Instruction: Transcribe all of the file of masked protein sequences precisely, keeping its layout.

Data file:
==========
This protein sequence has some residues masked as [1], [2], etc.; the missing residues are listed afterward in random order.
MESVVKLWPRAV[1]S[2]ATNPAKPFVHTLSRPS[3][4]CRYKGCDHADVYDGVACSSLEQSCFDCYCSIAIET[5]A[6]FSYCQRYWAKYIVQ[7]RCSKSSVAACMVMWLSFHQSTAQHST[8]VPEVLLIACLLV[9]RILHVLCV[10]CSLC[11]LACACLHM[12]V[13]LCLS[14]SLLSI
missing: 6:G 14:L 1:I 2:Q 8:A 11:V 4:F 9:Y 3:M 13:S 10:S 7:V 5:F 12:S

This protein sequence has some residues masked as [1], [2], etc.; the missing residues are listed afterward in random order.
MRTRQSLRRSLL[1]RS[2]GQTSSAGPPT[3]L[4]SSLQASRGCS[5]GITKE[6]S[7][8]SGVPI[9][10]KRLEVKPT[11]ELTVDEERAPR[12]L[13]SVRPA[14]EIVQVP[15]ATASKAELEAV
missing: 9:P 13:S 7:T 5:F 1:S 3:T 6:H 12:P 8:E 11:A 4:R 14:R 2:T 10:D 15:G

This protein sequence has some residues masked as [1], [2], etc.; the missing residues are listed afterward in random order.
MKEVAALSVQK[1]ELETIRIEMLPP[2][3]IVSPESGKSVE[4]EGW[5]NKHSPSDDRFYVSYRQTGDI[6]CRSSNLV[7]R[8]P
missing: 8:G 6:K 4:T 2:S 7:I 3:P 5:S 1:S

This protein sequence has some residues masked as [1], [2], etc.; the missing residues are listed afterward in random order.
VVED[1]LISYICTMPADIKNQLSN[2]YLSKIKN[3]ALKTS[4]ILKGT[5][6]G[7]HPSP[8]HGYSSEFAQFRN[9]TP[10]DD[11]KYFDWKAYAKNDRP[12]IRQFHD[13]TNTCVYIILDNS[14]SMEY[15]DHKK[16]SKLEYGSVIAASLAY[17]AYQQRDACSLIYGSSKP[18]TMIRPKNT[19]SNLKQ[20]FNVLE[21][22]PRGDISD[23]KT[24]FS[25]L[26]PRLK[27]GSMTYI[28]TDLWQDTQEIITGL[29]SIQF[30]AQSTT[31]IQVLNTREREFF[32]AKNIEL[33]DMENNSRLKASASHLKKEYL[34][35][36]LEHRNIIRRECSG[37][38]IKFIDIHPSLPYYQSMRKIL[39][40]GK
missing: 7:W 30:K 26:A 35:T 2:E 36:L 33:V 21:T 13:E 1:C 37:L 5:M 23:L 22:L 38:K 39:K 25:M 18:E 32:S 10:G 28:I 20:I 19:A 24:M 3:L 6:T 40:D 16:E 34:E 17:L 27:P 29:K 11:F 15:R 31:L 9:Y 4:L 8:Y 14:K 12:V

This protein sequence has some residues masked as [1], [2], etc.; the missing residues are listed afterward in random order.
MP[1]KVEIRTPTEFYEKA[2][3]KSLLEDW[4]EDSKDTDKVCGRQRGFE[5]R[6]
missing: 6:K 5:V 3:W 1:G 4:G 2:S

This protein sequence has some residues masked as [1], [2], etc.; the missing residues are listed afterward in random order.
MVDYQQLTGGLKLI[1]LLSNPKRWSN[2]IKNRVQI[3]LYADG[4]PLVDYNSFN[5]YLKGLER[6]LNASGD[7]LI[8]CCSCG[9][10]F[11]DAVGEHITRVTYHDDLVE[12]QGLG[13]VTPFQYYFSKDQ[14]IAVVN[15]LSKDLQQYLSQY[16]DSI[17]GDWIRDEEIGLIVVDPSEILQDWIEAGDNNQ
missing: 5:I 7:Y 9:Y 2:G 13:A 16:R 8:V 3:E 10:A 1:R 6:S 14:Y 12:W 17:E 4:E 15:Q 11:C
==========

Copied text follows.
This protein sequence has some residues masked as [1], [2], etc.; the missing residues are listed afterward in random order.
MESVVKLWPRAV[1]S[2]ATNPAKPFVHTLSRPS[3][4]CRYKGCDHADVYDGVACSSLEQSCFDCYCSIAIET[5]A[6]FSYCQRYWAKYIVQ[7]RCSKSSVAACMVMWLSFHQSTAQHST[8]VPEVLLIACLLV[9]RILHVLCV[10]CSLC[11]LACACLHM[12]V[13]LCLS[14]SLLSI
missing: 6:G 14:L 1:I 2:Q 8:A 11:V 4:F 9:Y 3:M 13:S 10:S 7:V 5:F 12:S

This protein sequence has some residues masked as [1], [2], etc.; the missing residues are listed afterward in random order.
MRTRQSLRRSLL[1]RS[2]GQTSSAGPPT[3]L[4]SSLQASRGCS[5]GITKE[6]S[7][8]SGVPI[9][10]KRLEVKPT[11]ELTVDEERAPR[12]L[13]SVRPA[14]EIVQVP[15]ATASKAELEAV
missing: 9:P 13:S 7:T 5:F 1:S 3:T 6:H 12:P 8:E 11:A 4:R 14:R 2:T 10:D 15:G

This protein sequence has some residues masked as [1], [2], etc.; the missing residues are listed afterward in random order.
MKEVAALSVQK[1]ELETIRIEMLPP[2][3]IVSPESGKSVE[4]EGW[5]NKHSPSDDRFYVSYRQTGDI[6]CRSSNLV[7]R[8]P
missing: 8:G 6:K 4:T 2:S 7:I 3:P 5:S 1:S

This protein sequence has some residues masked as [1], [2], etc.; the missing residues are listed afterward in random order.
VVED[1]LISYICTMPADIKNQLSN[2]YLSKIKN[3]ALKTS[4]ILKGT[5][6]G[7]HPSP[8]HGYSSEFAQFRN[9]TP[10]DD[11]KYFDWKAYAKNDRP[12]IRQFHD[13]TNTCVYIILDNS[14]SMEY[15]DHKK[16]SKLEYGSVIAASLAY[17]AYQQRDACSLIYGSSKP[18]TMIRPKNT[19]SNLKQ[20]FNVLE[21][22]PRGDISD[23]KT[24]FS[25]L[26]PRLK[27]GSMTYI[28]TDLWQDTQEIITGL[29]SIQF[30]AQSTT[31]IQVLNTREREFF[32]AKNIEL[33]DMENNSRLKASASHLKKEYL[34][35][36]LEHRNIIRRECSG[37][38]IKFIDIHPSLPYYQSMRKIL[39][40]GK
missing: 7:W 30:K 26:A 35:T 2:E 36:L 33:V 21:T 13:E 1:C 37:L 5:M 23:L 22:L 38:K 39:K 25:M 18:E 32:S 10:G 28:I 20:I 19:A 24:M 3:L 6:T 40:D 16:E 34:E 17:L 27:P 29:K 11:F 15:R 31:L 9:Y 4:L 8:Y 14:K 12:V

This protein sequence has some residues masked as [1], [2], etc.; the missing residues are listed afterward in random order.
MP[1]KVEIRTPTEFYEKA[2][3]KSLLEDW[4]EDSKDTDKVCGRQRGFE[5]R[6]
missing: 6:K 5:V 3:W 1:G 4:G 2:S

This protein sequence has some residues masked as [1], [2], etc.; the missing residues are listed afterward in random order.
MVDYQQLTGGLKLI[1]LLSNPKRWSN[2]IKNRVQI[3]LYADG[4]PLVDYNSFN[5]YLKGLER[6]LNASGD[7]LI[8]CCSCG[9][10]F[11]DAVGEHITRVTYHDDLVE[12]QGLG[13]VTPFQYYFSKDQ[14]IAVVN[15]LSKDLQQYLSQY[16]DSI[17]GDWIRDEEIGLIVVDPSEILQDWIEAGDNNQ
missing: 5:I 7:Y 9:Y 2:G 13:A 16:R 8:V 3:E 10:A 1:R 6:S 14:Y 12:W 17:E 4:E 15:Q 11:C